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Table screen with decorative stone panel

Ming dynasty, late 16th – early 17th century

Huanghuali and serpentine

Height 25 1/2", Width 22 3/4", Depth 10 1/4"

Richly carved with a thick paneled frame, sloping aprons arched (dunzi) feet, and shaped spandrels, this is a miniature version of a large standing screen. Table screens featuring decorative stone panels were already prevalent during Tang and Song. The great Song literati, Mi Fu and Su Shi praised the abstract imagery of ornamental stone and throughout Ming and Qing scholars favored stone paneled “inkstone screens” (yan ping) for their library desks. With the chair-level mode of living, standing screens were produced in a variety of size for different uses. They could be imposing throne backdrops or small “pillow screens” (zhen ping) placed on daybeds to shield a sleeper from drafts, or no a writer’s desk to protect the wet inkstone from a drying breeze. Placed on a stand, they functioned as a purely decoration object or, perhaps, as  a backdrop to an exquisite flower arrangement.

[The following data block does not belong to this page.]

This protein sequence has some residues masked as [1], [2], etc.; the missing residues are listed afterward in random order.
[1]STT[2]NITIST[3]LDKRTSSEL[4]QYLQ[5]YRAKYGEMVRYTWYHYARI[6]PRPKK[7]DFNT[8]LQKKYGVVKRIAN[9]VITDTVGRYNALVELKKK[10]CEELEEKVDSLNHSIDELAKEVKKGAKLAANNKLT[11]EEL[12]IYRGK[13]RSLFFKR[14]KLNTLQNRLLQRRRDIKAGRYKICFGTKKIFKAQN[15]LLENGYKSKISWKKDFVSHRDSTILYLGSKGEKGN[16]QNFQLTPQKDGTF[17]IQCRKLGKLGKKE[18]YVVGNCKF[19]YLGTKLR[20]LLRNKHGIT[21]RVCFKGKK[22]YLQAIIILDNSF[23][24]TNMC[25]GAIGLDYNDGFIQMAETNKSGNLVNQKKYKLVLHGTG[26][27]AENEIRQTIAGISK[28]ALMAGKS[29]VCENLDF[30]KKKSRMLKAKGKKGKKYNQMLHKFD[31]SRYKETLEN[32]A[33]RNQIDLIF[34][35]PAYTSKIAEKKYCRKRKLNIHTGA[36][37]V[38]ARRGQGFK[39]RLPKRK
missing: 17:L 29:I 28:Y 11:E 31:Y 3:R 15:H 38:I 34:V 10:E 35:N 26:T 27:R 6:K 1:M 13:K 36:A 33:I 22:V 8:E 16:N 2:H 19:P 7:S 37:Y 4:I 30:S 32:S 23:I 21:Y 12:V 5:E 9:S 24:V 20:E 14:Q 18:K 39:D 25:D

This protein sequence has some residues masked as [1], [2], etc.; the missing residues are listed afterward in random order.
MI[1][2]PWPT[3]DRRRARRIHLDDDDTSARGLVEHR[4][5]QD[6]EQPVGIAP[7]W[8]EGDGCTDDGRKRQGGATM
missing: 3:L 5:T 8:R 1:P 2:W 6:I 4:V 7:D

The two feet of this stand are carved with drum-like circles (baugu) flanked by cloud scrolls. Between them are slanted aprons deeply carved with scrolling tendrils terminating in leafy spirals. There are also two moulded stretchers uniting the shoe feet and four shaped, standing spandrels supporting the upright posts. The frame is of panel construction with moulded rails inset with pierced panels representing begonia motifs. The central panel on the bottom is carved with a lotus blossom. The frame has indented corners on top resembling those in the large screen depicted in the well-known painting attributed to Du Jin in the National Palace Museum’s Enjoying Antiquities. The top rail is unusual in that, instead of using a mitre at the indented corner, a “pipe-joint” is employed requiring substantially more material to create the top rail section. According to Wang Shixian, this decoration follows the standard prescribed for screens in regulation books (zeli) of Qing, where it is termed Ruyitou baogu guhua zhanyu. The term described a combination of clouds scrolls, drum-like circles, circular flower heads and standing spandrels on a trestle base.

The highly figured rock is a composite of green and grey-green colors. Its marbleized patterns seem energized with the forces of nature from which it was extracted. Green marble lushi, generally termed nanyangsh after the district where it is quarried, is often used to describe this type of blue-green stone. Technically, it is not a marble but, a form of serpentine. The exuberant, convoluted patterns of this stone panel, pair well with the complex wooden structure with its vigorous carvings.